• A QueryKitException is the base class for all of the exceptions listed below. This can be caught to catch any exception thrown by QueryKit.
  • A ParsingException will be thrown when there is an invalid operator or bad syntax is used (e.g. not using double quotes around a string or guid).
  • An UnknownFilterPropertyException will be thrown if a property is not recognized during filtering
  • A SortParsingException will be thrown if a property or operation is not recognized during sorting
  • A QueryKitDbContextTypeException will be thrown when trying to use a DbContext specific workflow without passing that context (e.g. SoundEx)
  • A SoundsLikeNotImplementedException will be thrown when trying to use soundex on a DbContext that doesn't have it implemented.
  • A QueryKitParsingException is a more generic error that will include specific details on a more granular error in the parsing pipeline.


The Sounds Like and Does Not Sound Like operators require a soundex configuration on any DbContext that contain your DbSet being filtered on. Something like the below should work. The SoundsLike method does not need to implement anything and is just used as a pointer to the db method.

public class ExampleDbContext : DbContext
    public ExampleDbContext(DbContextOptions<TestingDbContext> options)
        : base(options)
    [DbFunction (Name = "SOUNDEX", IsBuiltIn = true)]
    public static string SoundsLike(string query) => throw new NotImplementedException();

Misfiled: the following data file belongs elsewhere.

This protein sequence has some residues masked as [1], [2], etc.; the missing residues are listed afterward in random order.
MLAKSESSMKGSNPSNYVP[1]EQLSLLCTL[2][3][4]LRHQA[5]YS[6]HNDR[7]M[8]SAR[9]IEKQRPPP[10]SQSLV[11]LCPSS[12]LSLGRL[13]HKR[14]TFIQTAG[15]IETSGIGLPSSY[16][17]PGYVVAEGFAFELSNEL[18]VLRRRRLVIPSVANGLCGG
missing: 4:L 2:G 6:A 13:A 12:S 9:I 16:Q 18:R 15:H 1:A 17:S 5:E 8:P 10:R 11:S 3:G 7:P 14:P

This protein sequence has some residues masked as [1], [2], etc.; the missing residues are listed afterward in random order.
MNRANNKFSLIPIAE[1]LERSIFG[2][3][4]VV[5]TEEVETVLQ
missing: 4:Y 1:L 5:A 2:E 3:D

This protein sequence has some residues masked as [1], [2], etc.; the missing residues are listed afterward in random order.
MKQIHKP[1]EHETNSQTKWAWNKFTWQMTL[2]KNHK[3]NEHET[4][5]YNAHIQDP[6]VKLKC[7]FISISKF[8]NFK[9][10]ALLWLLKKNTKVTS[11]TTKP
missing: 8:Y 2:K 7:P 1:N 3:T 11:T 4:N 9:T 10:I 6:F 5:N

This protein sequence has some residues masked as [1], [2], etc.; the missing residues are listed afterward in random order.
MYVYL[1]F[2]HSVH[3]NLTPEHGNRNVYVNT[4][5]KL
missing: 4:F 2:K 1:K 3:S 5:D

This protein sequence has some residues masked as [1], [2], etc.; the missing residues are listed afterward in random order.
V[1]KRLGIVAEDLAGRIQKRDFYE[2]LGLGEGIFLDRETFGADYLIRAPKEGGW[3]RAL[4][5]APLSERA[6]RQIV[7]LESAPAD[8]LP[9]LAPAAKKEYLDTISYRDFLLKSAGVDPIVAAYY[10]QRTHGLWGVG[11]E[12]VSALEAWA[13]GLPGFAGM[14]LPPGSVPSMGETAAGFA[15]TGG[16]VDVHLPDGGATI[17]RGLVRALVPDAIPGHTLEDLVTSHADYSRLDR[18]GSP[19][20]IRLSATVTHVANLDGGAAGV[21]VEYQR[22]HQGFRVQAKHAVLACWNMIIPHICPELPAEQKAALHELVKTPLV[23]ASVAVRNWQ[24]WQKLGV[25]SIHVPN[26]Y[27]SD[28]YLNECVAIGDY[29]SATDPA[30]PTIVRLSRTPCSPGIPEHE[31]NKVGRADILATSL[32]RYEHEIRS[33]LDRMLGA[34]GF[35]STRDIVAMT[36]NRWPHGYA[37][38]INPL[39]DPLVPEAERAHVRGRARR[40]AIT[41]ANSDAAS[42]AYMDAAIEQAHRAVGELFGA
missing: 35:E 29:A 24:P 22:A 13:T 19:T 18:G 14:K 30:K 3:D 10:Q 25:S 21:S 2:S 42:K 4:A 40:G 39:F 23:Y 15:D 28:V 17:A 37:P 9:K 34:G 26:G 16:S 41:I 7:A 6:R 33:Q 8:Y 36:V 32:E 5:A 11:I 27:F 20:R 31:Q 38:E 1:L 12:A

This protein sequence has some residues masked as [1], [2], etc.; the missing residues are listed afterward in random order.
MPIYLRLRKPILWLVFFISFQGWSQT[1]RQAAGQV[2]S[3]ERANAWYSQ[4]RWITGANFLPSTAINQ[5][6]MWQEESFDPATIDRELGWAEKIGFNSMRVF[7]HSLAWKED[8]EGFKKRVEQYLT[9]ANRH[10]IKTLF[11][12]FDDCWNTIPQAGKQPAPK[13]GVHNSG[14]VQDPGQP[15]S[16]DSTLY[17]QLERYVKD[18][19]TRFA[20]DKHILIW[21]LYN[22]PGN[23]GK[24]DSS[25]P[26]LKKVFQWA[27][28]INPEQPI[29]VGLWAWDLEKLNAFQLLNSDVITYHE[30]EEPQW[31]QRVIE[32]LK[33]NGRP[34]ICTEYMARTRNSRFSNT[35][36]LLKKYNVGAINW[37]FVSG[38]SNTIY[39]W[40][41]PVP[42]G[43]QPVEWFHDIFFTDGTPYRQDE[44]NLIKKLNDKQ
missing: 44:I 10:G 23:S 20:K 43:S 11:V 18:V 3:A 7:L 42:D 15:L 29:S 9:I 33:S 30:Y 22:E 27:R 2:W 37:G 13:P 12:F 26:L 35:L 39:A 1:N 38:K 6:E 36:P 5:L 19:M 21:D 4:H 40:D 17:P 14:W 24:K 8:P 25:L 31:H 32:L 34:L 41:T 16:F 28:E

public DbSet<People> MyPeople { get; set; }
    protected override void OnModelCreating(ModelBuilder modelBuilder)

⭐️ Note that with Postgres, something like modelBuilder.HasPostgresExtension("fuzzystrmatch"); will need to be added like the example along with a migration for adding the extension.

You can even use this on a normal IQueryable like this:

var waffleRecipes = _dbContext.MyPeople
  .Where(x => ExampleDbContext.SoundsLike(x.LastName) == ExampleDbContext.SoundsLike("devito"))


Once your DbContext is configured to allow soundex, you'll need to provide that DbContext type in your QueryKit config. This is because, as of now, there is no reliable way to get the DbContext from an IQueryable.

var input = $"""LastName ~~ "devito" """;

// Act
var queryablePeople = testingServiceScope.DbContext().People;
var appliedQueryable = queryablePeople.ApplyQueryKitFilter(input, new QueryKitConfiguration(o =>
    o.DbContextType = typeof(TestingDbContext);
var people = await appliedQueryable.ToListAsync();